Journalist, author and distinguished supporter of Humanism
I remember being inspired by Jonathan Miller’s proclamation, on Desert Island Discs, that he was an atheist – I had never heard anyone say such a thing so definitely and carefully before, and it was encouraging to hear.
Hermione Eyre was born in 1980 and went to Rugby School where she was very happy, although Matthew Arnold’s “muscular Christianity” had no effect: “I left neither muscular nor Christian,” she reports. She went on to read English on a scholarship at Hertford College, Oxford.
Soon after graduation she was inspired and encouraged by Jonathan Miller’s proclamation, on Desert Island Discs, that he was an atheist – and when she joined The Independent as a staff writer, she often supported atheist campaigns in the Comment pages or wrote “lifestyle” humanist pieces in the magazine. She co-wrote, with William Donaldson, in 2005, The Dictionary of National Celebrity(Weidenfeld and Nicholson – buy it at Amazon.co.uk through this link and a small commission will go to the BHA) and contributed to The Atheist’s Guide to Christmas (HarperCollins, 2009).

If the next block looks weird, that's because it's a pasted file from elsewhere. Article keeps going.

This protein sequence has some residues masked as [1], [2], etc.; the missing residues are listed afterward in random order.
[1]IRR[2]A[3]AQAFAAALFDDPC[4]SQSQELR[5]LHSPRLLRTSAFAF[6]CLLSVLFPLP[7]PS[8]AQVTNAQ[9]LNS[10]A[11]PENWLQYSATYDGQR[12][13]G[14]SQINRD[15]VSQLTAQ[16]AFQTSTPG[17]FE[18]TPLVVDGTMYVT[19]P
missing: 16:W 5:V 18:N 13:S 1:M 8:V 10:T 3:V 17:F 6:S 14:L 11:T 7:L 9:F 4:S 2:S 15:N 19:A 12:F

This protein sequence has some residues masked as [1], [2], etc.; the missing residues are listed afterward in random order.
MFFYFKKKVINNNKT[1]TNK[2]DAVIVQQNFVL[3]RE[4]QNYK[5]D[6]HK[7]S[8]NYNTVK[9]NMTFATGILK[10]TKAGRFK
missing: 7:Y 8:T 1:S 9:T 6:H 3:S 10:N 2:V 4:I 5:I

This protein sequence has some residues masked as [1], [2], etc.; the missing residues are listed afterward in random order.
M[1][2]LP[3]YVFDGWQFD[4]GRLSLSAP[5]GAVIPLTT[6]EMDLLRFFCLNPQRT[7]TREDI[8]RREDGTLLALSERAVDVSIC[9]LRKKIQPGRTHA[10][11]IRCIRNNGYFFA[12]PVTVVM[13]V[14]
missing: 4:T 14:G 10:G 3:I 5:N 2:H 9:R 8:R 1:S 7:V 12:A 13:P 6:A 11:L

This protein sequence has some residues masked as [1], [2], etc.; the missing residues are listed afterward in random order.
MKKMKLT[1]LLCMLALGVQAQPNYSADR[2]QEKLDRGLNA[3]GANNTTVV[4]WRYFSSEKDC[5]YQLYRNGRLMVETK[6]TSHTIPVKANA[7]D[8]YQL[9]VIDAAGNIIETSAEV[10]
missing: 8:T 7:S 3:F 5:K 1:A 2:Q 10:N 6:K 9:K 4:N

She is now a contributing editor on the Evening Standard’s ES magazine, and a freelance writer forProspect, New Statesman, ELLE magazine and The Times. This year, she has interviewed Cherie Blair, Robert Pattinson, Nancy Dell’Olio, Rupert Everett, Placido Domingo and Simon Sebag Montefiore. Her favourite ever interviewees have been Joanna Lumley, whom she “(sort of) saved from a gunman in Sheffield”, and Olivia de Havilland, now in her 90s, who gave three hours’ conversation about her memories of the golden age of Hollywood.
Hermione recently married “with quite a lot of guests, fuss, and tradition, but no mention of God at any point.”